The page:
Johnson & Johnson’s (JNJ) Janssen subsidiary came out today with long expected data that showed an improvement in protection with a second dose of its COVID vaccine. I have previously suggested this vaccine should have been offered as two doses in the first place.
The company said Tuesday, data from a Phase 3 trial and real-world evidence confirm that its single-shot COVID-19 vaccine offers strong and long-lasting protection against hospitalization and death. However, the company said further data now shows that a booster shot offers increased protection.
This two dose Phase 3 trial was in comparison to 390,000 people who got the J&J one-shot vaccine versus about 1.52 million unvaccinated people matched on age, sex, time, location, comorbidities and COVID-19 infection severity. The trial data have been submitted to the U.S. Food and Drug Administration and other regulators worldwide.
“The protection improved to 79% effectiveness for COVID-19 infection and 81% for COVID-19-related hospitalizations,” the Janssen-led research team wrote in a study posted online in a preprint. This protection against infection still lagged behind the Moderna vaccine (93%) and the Pfizer-BioNTech vaccine (88%), but was better than the single dose Janssen vaccine (71%) in U.S. adults without immunocompromising conditions. The study was conducted from March 11–August 15, 2021, and therefore included many exposures to the Delta variant virus.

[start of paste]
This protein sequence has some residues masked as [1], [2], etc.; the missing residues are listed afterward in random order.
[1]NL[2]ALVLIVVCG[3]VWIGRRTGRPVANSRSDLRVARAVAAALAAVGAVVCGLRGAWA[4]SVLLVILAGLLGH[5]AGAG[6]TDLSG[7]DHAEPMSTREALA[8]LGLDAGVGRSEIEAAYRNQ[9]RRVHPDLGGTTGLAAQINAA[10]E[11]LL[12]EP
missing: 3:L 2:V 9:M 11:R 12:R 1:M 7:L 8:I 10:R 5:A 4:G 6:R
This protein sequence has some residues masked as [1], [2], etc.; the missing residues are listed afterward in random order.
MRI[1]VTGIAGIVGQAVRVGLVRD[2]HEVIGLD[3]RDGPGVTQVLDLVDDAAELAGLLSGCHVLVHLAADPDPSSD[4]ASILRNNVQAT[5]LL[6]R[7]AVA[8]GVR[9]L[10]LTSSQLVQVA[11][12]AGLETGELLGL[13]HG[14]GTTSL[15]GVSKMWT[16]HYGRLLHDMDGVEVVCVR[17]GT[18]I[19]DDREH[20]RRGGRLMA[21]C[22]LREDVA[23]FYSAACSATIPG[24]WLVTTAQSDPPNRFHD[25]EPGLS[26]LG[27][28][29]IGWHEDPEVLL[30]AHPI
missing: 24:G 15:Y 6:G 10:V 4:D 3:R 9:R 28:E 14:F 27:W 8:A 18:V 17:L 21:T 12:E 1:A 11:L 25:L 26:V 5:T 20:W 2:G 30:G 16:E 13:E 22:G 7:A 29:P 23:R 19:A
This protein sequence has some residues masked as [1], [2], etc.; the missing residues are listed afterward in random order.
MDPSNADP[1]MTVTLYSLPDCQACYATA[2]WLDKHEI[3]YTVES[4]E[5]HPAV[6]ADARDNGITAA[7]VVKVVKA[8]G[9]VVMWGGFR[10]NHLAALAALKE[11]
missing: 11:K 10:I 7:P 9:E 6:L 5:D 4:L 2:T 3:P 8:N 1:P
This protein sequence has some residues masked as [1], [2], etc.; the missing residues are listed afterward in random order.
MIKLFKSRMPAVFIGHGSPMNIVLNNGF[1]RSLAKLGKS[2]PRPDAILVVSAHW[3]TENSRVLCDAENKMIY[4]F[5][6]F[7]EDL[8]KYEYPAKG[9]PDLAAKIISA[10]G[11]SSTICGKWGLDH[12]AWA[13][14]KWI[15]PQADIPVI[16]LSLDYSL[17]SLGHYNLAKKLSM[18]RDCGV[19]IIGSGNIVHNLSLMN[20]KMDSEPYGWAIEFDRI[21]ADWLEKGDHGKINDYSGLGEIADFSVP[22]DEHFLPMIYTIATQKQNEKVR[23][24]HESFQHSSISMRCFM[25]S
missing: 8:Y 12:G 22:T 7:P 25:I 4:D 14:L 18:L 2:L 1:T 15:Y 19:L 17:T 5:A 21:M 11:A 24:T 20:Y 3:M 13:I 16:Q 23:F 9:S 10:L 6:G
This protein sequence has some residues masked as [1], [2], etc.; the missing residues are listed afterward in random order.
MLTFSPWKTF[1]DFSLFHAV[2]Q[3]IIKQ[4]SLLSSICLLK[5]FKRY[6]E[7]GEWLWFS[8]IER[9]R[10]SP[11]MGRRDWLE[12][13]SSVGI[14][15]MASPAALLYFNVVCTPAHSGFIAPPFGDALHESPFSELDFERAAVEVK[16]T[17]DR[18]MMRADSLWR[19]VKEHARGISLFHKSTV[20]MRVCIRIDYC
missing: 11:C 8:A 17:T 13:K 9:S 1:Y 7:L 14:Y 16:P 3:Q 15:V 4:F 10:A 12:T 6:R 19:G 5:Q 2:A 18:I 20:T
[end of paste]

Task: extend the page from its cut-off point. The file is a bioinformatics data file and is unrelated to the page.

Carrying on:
The company’s ongoing Phase 2 trial of a two-dose regimen looked even better when giving two doses, 56 days apart as it provided 100% protection against severe Covid-19 and 94% protection against moderate to severe Covid-19 in the United States. Globally, the two-dose regimen provided 75% protection against moderate-to-severe Covid-19, the company said.(See Moderna’s vaccine is the most effective, but Pfizer and J&J also protect well, CDC-led study says).
Overall, the data suggested protection with any vaccine should be stronger if people get boosters later, Dr. Dan Barouch, head of Beth Israel Deaconess’ Center for Virology and Vaccine Research, said in a report to CNN. He argued that, “If you wait longer and have boost at six months or later then you likely will have better boost.” I think this is because neutralizing antibodies to the adenovirus vector in this vaccine (induced by the first shot) decline over time, allowing the vaccine to work better in the second shot.
Therefore, given that all other vaccines were given as a two-dose regimen and showed better protection, why was Janssen’s vaccine given as a single dose? In the early days of COVID-19 vaccination, a single dose, especially with a temperature stable vaccine, was thought to provide a logistical advantage over two dose vaccines. It is now clear that protection, especially from variants like Delta, is of utmost value and takes precedence over the convenience of a single dose.
Given this data, the Janssen vaccine should only be used as two doses, and everyone who got a single dose should get a booster.